Skip to main content
You are the owner of this article.
You have permission to edit this article.

Field(s) of Dreams: New Hillsdale complex among best in Ohio

  • Comments
Field(s) of Dreams: New Hillsdale complex among best in Ohio

JEROMESVILLE — Mother Nature has made a mess of things all across north central Ohio this spring, but the miserable weather hasn’t had much of an impact on the Hillsdale baseball and softball programs.

Rainouts are largely a thing of the past for the Falcons.

Hillsdale unveiled its new artificial surface baseball and softball diamonds this spring. The athletic complex is part of the broader new PK-12 campus project that is scheduled to be complete for the start of the 2023-24 school year.

The new school building and athletic facilities were made possible through revenue created by the Rover Pipeline project. The Rover Pipeline is 713-mile dual natural gas pipeline that runs from West Virginia to Michigan, passing through Wayne, Ashland and Richland Counties along the way.

Most area baseball and softball teams have struggled to get games in during an unusually wet and cold spring, but Hillsdale is the exception. The softball team has played 16 games, while the baseball team has played 17 as of April 29.

“We’ve played just about everything on our schedule unless it was too cold,” athletic director Jodi Long said. “I’ve gotten a lot of community feedback from our parents and fans and they love it.

“Our baseball parents are especially excited. They didn’t have a home field last year.”

Construction on the new PK-12 building last spring forced the baseball team to embark on a season-long road trip. Hillsdale played its home games at PNC Fields in Wooster.

“Last year was a nightmare. Our home games were in Wooster,” Long said. “The baseball parents are telling me, ‘At least we’re playing home games this year.’

"I get that because last year was a pain.”

The infields of Hillsdale’s competition baseball and softball diamonds are carpeted in artificial turf, while the outfields are natural grass. Two other natural-surface fields — one baseball and one softball — are in the works and could be completed as early as this summer.

The four-field project also calls for accessible restroom facilities and a concession stand. There has been some discussion of installing lights, but nothing has been finalized.

Local News. Locally Powered.

Our goal is to help make the community a better place to live and work, and to do that through reliable, independent, local journalism that focuses on solutions. Help us tell the whole story of our region by becoming a member today.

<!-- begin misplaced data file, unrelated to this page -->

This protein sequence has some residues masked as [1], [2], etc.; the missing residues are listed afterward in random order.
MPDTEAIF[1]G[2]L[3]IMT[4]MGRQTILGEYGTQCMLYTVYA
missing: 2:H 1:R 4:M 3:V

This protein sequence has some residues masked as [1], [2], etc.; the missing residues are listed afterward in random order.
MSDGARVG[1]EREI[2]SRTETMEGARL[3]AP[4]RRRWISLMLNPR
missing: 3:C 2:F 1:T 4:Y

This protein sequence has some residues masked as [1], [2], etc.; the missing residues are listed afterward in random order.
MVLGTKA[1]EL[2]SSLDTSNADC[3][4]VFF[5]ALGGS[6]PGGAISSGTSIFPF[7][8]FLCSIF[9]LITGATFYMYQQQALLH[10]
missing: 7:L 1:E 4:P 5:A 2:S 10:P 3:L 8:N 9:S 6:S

For high school athletes and coaches, the new complex may as well be a field of dreams.

“As a baseball player, you always dream of playing in a facility like this. It’s amazing,” senior Caden Fickes said. “With all the rain we’ve had this spring, we’re probably the only team in the area that doesn’t really have to worry about rainouts.”

The spring sports season is the most compressed of all seasons during the school year. Teams try to squeeze 27 regular season games into a season that traditionally begins during the final week of March and concludes by mid-May. Rainouts often lead to a backlog of games, causing all sorts of headaches for coaches.

“There are teams being asked to play five, six, seven days in a row. There aren’t many high school baseball teams that have pitching staffs deep enough to do that, especially at the small-school level like us,” Hillsdale baseball coach Jason Snow said. “When you start stacking games up and you’re trying to save certain guys for league games, it becomes difficult.

“It’s great to know that, if the rain stops, we’re going to be able to play. We never have to worry if our field will be ready.”

Hillsdale is the only school in the Wayne County Athletic League with artificial surface baseball and softball fields. There are only a handful of high school teams around the state playing on carpet, which makes the new venue a likely candidate to host Ohio High School Athletic Association-sanctioned district and regional tournaments.

“We haven’t talked to the OHSAA about hosting tournaments in the spring yet,” Long said. “They did reach out about football (last fall) but with the parking issues and the chaos associated with an active construction site, we decided we couldn’t do it. We’re probably a couple years away from being able to host.

“There are some logistics that we still have to work out, but it would be nice to be able to host some of those events.”

The complex could also become the home of the Hillsdale summer youth program. Youth teams currently play at aging facilities in Hayesville and Jeromesville.

“Everything is so crazy as they try to get the project completed, but we have discussed how the complex could potentially be a money-maker,” Long said. “For the time being we will just be playing high school baseball and softball at the complex.”

While the complex isn’t yet complete, the early returns among visiting teams and administrators have been favorable.

“We hosted a team last week and the athletic director said they would be glad to come back to our place again next year,” Long said. “We’ve heard from a lot of fans from other schools they love it.

“We don’t have enough parking right now and it’s a long walk (from the current high school parking lot) to the new fields. We’re still a work in progress, but everyone I’ve spoken to is excited to see what it will look like once the work is completed.”

Support Our Journalism

Our reporting empowers people to individually and collectively achieve progress in our region. Help make free, local, independent journalism sustainable by becoming a Source Member.

I have covered high school sports in Richland County since 2000. Email him at or follow him on Twitter: Follow @curtjconrad on twitter.

Load comments